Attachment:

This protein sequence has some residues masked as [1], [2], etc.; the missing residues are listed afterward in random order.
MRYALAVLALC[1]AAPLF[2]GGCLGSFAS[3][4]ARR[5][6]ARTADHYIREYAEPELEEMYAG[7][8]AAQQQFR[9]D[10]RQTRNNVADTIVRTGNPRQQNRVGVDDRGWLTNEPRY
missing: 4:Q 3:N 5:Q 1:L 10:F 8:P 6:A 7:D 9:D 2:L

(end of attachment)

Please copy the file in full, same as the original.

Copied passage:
This protein sequence has some residues masked as [1], [2], etc.; the missing residues are listed afterward in random order.
MRYALAVLALC[1]AAPLF[2]GGCLGSFAS[3][4]ARR[5][6]ARTADHYIREYAEPELEEMYAG[7][8]AAQQQFR[9]D[10]RQTRNNVADTIVRTGNPRQQNRVGVDDRGWLTNEPRY
missing: 4:Q 3:N 5:Q 1:L 10:F 8:P 6:A 7:D 9:D 2:L